Our method can be viewed as a soft segmentation on DNA methylation array dataset. Generally, researchers set a fixed threshold to determine the methylation states of CpG sites or regions. However, it is unreasonable to set a fixed threshold to determine the methylation states in different cell lines. As shown in Fig. 2, thresholds are mutable in different cells. The genome-wide DNA methylation in H1-hESC cell line is higher than GM12878. In our method, the DNA methylation of MMRs in H1-hESC are higher than that in GM12878. By comparing with the result identified by MethylSeekR based on WGBS, we confirmed our method is reasonable.

This method was also applied to EPIC. On the same cell line, we predicted the DNA methylation states from the datasets generated from HM450K and EPIC array, respectively. EPIC is designed to determine more CpG sites in regions which identified as potential enhancers by FANTOM5 [31] and ENCODE. That information is not covered in HM450K array. By comparing the result from two types of arrays, FMSs and MMSs determined in EPIC are two-fold of that in HM450K and UMSs in EPIC are 1.5-fold of that in HM450K. In terms of DNA regions, identified MMRs in EPIC are two-fold of that in HM450K. It could be associated with the additional measurement regions. As the HM450K has covered more then 95% CpG islands, the UMRs regions identified are approximately the same in length. There are three outcomes due to the fact that the EPIC has more CpG sites. The cutoff of gaps in merging regions is shorter than it of HM450K. The boundaries of the identified regions are detected more accurately. The length of MMRs is shorter than HM450K. Comparing our results to MethylSeekR, EPIC is more accurate in identifying FMRs than HM450K.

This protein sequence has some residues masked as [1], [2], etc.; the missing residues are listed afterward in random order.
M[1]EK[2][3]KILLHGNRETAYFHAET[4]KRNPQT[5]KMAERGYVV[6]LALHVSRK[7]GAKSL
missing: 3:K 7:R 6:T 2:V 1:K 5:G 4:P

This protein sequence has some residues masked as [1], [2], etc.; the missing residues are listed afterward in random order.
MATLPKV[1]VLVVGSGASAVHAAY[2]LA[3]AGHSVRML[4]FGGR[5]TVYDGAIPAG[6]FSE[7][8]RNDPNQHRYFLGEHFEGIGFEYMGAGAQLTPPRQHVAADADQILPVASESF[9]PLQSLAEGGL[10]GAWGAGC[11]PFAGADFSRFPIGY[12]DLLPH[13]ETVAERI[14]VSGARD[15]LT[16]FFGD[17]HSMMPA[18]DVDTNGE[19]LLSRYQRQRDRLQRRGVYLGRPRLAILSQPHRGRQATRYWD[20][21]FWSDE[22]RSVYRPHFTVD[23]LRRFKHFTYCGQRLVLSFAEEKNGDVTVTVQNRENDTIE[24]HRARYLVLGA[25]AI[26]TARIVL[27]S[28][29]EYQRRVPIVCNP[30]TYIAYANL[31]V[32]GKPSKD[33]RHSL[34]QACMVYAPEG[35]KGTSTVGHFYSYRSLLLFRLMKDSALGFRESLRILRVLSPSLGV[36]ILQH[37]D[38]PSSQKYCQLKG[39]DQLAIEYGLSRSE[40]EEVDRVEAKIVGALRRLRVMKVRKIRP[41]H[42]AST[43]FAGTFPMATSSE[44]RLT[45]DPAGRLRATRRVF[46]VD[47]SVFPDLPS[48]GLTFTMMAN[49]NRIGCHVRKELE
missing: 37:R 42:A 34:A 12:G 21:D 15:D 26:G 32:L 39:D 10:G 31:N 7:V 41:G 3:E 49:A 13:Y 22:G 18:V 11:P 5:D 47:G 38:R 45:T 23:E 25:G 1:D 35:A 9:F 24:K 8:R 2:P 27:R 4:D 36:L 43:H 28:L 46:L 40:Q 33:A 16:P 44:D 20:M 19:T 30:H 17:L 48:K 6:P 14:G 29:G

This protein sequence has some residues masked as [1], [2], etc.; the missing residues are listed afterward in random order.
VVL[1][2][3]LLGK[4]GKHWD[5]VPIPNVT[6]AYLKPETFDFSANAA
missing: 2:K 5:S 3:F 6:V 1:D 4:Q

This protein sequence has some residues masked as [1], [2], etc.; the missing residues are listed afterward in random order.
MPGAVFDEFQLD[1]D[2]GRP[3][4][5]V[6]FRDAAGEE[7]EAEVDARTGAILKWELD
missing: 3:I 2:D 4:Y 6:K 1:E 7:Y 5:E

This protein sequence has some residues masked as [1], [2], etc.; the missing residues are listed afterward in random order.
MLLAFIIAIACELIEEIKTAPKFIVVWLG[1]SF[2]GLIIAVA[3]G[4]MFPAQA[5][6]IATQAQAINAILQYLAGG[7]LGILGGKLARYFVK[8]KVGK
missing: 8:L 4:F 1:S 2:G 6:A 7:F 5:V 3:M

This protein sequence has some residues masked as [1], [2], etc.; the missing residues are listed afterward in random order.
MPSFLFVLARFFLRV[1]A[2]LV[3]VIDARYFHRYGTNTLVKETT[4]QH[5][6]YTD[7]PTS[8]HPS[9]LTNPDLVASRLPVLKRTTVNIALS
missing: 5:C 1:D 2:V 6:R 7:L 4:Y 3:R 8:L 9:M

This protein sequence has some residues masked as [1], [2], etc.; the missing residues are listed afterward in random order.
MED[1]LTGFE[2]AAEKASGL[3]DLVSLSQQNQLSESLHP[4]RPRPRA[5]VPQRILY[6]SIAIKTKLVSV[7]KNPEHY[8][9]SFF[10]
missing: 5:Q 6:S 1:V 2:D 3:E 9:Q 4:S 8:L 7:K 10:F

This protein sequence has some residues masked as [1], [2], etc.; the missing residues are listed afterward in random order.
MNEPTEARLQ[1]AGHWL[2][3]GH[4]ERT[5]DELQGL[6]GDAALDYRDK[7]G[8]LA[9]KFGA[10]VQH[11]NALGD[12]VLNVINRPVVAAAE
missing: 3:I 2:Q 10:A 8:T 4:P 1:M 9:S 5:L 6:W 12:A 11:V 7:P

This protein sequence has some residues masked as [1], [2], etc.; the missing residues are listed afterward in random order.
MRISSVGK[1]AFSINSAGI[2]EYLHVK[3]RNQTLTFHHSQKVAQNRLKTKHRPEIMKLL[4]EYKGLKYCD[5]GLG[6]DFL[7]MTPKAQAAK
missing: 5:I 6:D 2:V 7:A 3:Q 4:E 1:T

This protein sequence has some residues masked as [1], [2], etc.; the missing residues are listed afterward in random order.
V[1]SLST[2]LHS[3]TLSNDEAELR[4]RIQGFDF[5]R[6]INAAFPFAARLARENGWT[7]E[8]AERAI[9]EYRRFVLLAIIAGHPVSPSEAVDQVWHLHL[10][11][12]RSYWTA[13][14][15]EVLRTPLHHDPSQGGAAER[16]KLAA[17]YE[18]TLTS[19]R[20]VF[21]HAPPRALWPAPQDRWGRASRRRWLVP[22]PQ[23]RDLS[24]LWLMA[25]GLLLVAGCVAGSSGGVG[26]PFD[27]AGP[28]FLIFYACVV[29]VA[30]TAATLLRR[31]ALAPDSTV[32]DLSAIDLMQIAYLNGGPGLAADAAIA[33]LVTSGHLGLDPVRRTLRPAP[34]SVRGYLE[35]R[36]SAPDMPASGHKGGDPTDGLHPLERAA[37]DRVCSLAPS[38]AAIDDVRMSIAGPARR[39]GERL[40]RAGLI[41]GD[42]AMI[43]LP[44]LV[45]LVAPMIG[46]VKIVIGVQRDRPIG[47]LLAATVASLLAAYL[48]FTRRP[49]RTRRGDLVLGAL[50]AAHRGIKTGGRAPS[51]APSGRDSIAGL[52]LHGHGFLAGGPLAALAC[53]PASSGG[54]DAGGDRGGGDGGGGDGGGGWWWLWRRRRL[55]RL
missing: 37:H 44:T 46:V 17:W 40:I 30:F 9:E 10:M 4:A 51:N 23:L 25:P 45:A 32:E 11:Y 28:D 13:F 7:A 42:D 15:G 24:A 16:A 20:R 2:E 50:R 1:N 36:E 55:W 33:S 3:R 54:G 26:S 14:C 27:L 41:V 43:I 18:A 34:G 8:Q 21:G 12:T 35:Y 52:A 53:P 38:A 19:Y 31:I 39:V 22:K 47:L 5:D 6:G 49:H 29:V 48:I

In this work, we introduced a two-layer two-state HMM to identify methylation states of CpG sites and regions assessed by HM450K and FPIC datasets. Our approach combined the background of genome-wide methylome, dividing the CpG sites and regions into three methylation states, avoiding a fixed threshold to recognize methylation states.